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A few summers ago it seemed every third person on the subway was reading Dan Brown’s Da Vinci Code. If you haven’t read and you’re drawn to hidden signs, still read it. Pick it up and you won’t put it down until you’re done. Auguries and interpretations intrigue me although it’s entertainment, not serious for me; semiotics as a spectator sport.

 

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Take you, Alice. What can I make of your bow mast (white) folded to port? Who else reads you?

 

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How about a container packed with four chassis?

 

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I know masts get folded down to allow passage under low obstruction, but what else might these signal?

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This reminds me of a story I heard in the 60’s about a family run farm stand; if a certain flag flew from the mast, it meant certain illicit produce could be purchased, a sign in plain view but a code like semaphores, morse, the language of flowers, fans, scarves, and beads. And then there’s smoke signals, the talking drum, the slit drum.

So Alice . . . I’ve a hard time reading you.

Vessels depicted above: Alice Oldendorff, MOL Experience, John B. Caddell, Miriam Moran as shot by Will Van Dorp

I’ve wondered about these smaller vessels in Arthur Kill for almost as long as I’ve been doing this blog, which is now in its 12th month. They all have orange hulls, and the naming system alludes to the oceans of our planet. Guess their provenance? Answer is given below.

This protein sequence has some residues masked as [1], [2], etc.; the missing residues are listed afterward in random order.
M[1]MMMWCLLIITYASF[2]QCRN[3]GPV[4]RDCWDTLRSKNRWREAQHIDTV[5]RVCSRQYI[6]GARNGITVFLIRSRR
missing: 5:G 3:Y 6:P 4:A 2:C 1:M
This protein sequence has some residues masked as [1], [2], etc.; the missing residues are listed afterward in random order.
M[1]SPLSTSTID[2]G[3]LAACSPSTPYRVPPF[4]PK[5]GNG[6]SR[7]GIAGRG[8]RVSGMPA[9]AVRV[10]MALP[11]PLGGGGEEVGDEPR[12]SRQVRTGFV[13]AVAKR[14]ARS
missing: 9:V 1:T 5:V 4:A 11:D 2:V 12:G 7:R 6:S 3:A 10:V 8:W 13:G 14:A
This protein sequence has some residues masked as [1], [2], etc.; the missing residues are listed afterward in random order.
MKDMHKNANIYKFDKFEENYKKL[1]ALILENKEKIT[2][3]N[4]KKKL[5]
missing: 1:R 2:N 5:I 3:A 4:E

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Here Arctic Ocean is offloaded while taking on lube oil from Rolf Williams, featured previously. I recall being excited when I first saw Arctic Ocean, thinking it came from the far north.

 

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Atlantic Ocean is almost identical about 10, 000 dwt. Ready to guess yet? Registry is Nassau, and that might account for the orange, but what cargo?

 

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Juxtaposition with the 5000+ teu MOL Experience (less than 6 months old) shows the relative size quite clearly. That’s Indian Ocean, and all three vessels were fotografed at Howland Hook in the past six months. So’d you guess what’s in the hold yet?

Would you guess . . . provenance is Ecuador? See the EL on the stack of Arctic Ocean? Ecuadorian Line uses Nassau as a flag of convenience. Cargo? My guess is bananas. If you look on the left side of the Ecuadorian Line homepage, there a link to bonita. Check out this bonita link. Seven days from Guayquil to Staten Island, read it here. Here’s more on banana shipment, thanks to . . Crisco.

So . . . why not paint these vessels yellow?

All images by Will Van Dorp.

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